The Georgia Attorney General's Office has received Forsyth County's response to a complaint contending the local civil service board violated the open meetings act.
Both County Attorney Ken Jarrard and Dana Miles, hearing officer for the civil service board, submitted responses to the issues raised in the complaint.
The complaint, filed March 1 by political activist Nydia Tisdale of Roswell, maintains the civil service board did not give the required 24-hour meeting notice or post it and an agenda for the Jan. 13 session at the meeting site.
Miles, in his letter dated March 21, wrote that the meeting's notice was posted at least 10 days in advance, on the county's Web site and at the county administration building.
He added that a snowstorm earlier that week could have caused some "confusion" about the notice. The clerk sent out an additional notice to news media on Jan. 12, noting the meeting would go on as scheduled despite the weather.
"This notification was sent merely as a courtesy and for clarification," Miles wrote. "Since it was a regularly scheduled meeting, there was no specialized notice requirement and the 24-hour rule did not apply."
According to the open meetings act, 24-hour notice is required "whenever any meeting ... is to be held at a time or place other than at the time and place prescribed for regular meetings."
The law also states that agendas for a meeting must be made available to the public and be posted at the meeting site, which Tisdale contended the board did not follow.
Miles agreed the board had not posted notice at the meeting site, the public safety building, but that it was done at the county administration building.
"As a result of Ms. Tisdale's objection, the board will discontinue its practice of posting the notice at the county administration building," Miles wrote. "Frankly, this seems counterproductive to the intent of the open meetings act because many more people would see the meeting notice at the county administration building."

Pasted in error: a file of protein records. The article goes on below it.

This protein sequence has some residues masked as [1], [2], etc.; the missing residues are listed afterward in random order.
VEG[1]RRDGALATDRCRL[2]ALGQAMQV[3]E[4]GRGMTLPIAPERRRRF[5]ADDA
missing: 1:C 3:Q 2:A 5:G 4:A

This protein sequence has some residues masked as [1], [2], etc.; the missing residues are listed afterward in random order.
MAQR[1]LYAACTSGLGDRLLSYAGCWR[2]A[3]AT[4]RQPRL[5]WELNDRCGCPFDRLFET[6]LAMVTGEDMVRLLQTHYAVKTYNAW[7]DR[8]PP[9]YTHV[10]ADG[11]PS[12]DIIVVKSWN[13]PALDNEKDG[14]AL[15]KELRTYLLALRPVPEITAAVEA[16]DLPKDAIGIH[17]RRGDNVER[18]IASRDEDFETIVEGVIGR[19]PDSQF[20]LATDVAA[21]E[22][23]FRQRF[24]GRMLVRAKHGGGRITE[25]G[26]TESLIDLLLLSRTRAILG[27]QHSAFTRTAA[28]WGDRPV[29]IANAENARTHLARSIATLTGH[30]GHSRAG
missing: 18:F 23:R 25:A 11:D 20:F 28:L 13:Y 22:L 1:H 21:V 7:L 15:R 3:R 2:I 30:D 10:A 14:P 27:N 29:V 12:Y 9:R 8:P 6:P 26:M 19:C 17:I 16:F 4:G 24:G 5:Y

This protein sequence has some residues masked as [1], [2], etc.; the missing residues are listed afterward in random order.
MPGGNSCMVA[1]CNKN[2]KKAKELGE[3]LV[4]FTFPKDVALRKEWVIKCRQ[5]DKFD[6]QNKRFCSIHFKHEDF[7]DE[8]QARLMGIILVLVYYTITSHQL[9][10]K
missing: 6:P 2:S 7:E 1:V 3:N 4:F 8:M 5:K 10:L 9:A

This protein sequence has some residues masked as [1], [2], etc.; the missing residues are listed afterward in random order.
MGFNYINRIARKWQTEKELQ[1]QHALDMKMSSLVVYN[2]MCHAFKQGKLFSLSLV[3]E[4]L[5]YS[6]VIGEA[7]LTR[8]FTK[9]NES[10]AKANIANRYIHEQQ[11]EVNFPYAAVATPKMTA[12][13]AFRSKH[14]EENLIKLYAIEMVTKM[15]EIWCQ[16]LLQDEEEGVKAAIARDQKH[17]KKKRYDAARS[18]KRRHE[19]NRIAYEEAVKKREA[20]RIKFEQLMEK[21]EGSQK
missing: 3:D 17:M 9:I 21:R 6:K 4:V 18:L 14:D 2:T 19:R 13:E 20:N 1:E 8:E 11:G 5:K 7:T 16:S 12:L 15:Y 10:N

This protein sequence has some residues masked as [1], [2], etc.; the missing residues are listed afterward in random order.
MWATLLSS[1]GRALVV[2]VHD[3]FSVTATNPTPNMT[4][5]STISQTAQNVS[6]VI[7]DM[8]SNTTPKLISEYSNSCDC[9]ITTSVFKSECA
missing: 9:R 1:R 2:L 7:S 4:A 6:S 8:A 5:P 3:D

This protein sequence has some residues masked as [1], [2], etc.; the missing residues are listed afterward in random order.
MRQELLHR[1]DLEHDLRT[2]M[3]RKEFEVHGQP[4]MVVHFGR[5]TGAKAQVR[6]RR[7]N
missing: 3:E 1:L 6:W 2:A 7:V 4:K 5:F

Though drafted Jan. 6 and available upon request, he wrote, the agenda was not posted at the meeting place.
Jarrard agreed in his letter, dated March 18, that those "technical deficiencies" had occurred and would be "immediately changed."
Jarrard also responded to Tisdale's concern about votes taken at that meeting to appoint a hearing officer and clerk.
According to the open meetings act, votes are not binding if a meeting is found in violation of the requirements of the law.
Since the county commission ultimately approves those appointments, Jarrard wrote, even a finding of a violation at the civil service board would not "necessarily negate" the commission's vote.
"The board of commissioners has the authority to make an independent appointment of the hearing officer," he wrote.
Tisdale said Monday that some of her concerns had been answered by the county responses and others have been left open for the attorney general's office to review.
The explanation regarding 24-hour notice due to the snowstorm cleared up the matter, she said, but other problems were acknowledged, such as the required posting place lacking notice and an agenda.
"Some of my complaint was on the mark and some of it was a little bit off, but I think it was significant enough that it was worth a response from the attorney general," Tisdale said.
She said Jarrard's reply to the appointment of a hearing officer left some "gray area," which she hoped the attorney general would address.
Tisdale said she hopes both Jarrard and Miles would commit to working through these matters with the attorney general's office.
"It's a learning process, and that's what I was trying to achieve is to educate others on this law," Tisdale said.
The attorney general's office will next review the responses and begin steps toward a mediation program, spokeswoman Lauren Kane said.
"The whole point of the mediation problem is to try and solve the problem and avoid litigation ... and to advise people about the law," she said.
Due to a high volume of complaints at the office, Kane said the issues will be addressed in the order they are received. No time frame for a resolution can be made.
"The county understands the concerns raised, treats them very seriously, and will assist with ensuring that the open meetings act receives full compliance," Jarrard wrote.